Thursday Thirteen 50: You Are What You Say
I teach literacy at an inner-city middle school where the kids have seen more of what can go wrong in life in their 13 or so years than I have in my 41. Part of my job is to convince these lowest-performing students that reading and writing are the first essential keys to lives of their choosing--that with the right vocabulary they will dream well and live as large as they want if they make the effort.
It's not easy. So often in the halls and in the emptying classrooms I hear conversations full of bravado and other forms of foolishness peppered with every curse word you can imagine as well as a few innovations that would confound the worldliest of sailors.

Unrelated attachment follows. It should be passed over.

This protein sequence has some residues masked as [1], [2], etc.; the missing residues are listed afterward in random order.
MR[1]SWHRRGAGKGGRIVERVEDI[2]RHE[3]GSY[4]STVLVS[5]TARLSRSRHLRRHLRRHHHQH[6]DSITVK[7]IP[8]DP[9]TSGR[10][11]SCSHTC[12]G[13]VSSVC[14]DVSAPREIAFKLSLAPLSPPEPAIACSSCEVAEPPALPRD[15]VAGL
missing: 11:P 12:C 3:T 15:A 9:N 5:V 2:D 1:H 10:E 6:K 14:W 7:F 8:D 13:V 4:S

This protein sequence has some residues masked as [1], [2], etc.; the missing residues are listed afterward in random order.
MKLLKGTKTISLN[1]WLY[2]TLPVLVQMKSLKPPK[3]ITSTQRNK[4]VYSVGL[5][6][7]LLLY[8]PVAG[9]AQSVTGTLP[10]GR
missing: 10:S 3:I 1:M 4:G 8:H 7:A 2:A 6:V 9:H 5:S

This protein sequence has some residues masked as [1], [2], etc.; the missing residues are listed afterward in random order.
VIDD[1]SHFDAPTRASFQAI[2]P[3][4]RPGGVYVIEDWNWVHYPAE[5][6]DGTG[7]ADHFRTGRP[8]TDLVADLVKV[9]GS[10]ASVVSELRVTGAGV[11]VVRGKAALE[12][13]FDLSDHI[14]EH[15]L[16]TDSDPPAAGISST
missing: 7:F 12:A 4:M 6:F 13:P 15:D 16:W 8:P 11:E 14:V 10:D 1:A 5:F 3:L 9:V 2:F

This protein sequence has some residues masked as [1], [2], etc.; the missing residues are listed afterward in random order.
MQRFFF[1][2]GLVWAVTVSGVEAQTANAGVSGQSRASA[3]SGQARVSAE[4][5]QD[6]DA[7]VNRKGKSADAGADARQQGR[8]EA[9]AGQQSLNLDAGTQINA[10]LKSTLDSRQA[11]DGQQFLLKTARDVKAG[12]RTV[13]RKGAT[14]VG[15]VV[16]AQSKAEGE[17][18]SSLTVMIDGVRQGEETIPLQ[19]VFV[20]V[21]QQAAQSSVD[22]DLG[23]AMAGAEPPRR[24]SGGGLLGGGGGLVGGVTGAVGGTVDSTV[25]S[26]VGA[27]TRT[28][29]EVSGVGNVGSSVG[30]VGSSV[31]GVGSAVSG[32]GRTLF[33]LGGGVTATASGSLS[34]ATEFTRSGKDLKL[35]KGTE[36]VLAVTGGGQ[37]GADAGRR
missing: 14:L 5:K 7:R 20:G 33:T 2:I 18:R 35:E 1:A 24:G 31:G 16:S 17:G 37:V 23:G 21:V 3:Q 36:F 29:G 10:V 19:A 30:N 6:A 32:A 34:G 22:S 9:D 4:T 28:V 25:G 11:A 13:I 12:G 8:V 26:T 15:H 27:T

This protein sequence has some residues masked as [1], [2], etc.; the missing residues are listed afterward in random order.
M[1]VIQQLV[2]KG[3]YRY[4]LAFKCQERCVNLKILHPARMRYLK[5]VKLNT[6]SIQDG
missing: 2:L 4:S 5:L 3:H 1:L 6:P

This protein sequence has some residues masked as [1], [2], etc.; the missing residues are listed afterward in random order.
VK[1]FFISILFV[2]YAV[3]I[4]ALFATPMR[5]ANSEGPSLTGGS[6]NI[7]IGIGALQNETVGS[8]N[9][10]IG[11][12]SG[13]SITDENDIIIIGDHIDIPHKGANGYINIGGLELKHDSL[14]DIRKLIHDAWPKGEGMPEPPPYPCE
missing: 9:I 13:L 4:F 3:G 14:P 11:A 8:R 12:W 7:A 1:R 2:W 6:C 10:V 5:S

It occurs to me that the words we use reflect who we are. They reflect our souls. I have been accused from time to time of arguing semantics. To that I say, "Of course." Semantics. The science of language is a study of the soul. It's important to me to get it right and to read text as if every word were placed with love and purpose. In so many ways, it's all we can do for each other from day to day.
This got me thinking of the words I would use to describe, oh, my dearest friend. Here is my semantic gift for this friend:
The words sing in my heart as stories in their own right. I especially like magnanimous, which means having a great mind, soul, spirit. The beauty and magic of friendship is becoming what you find most admirable in a friend. May it be so. May my students learn it and learn to love it so.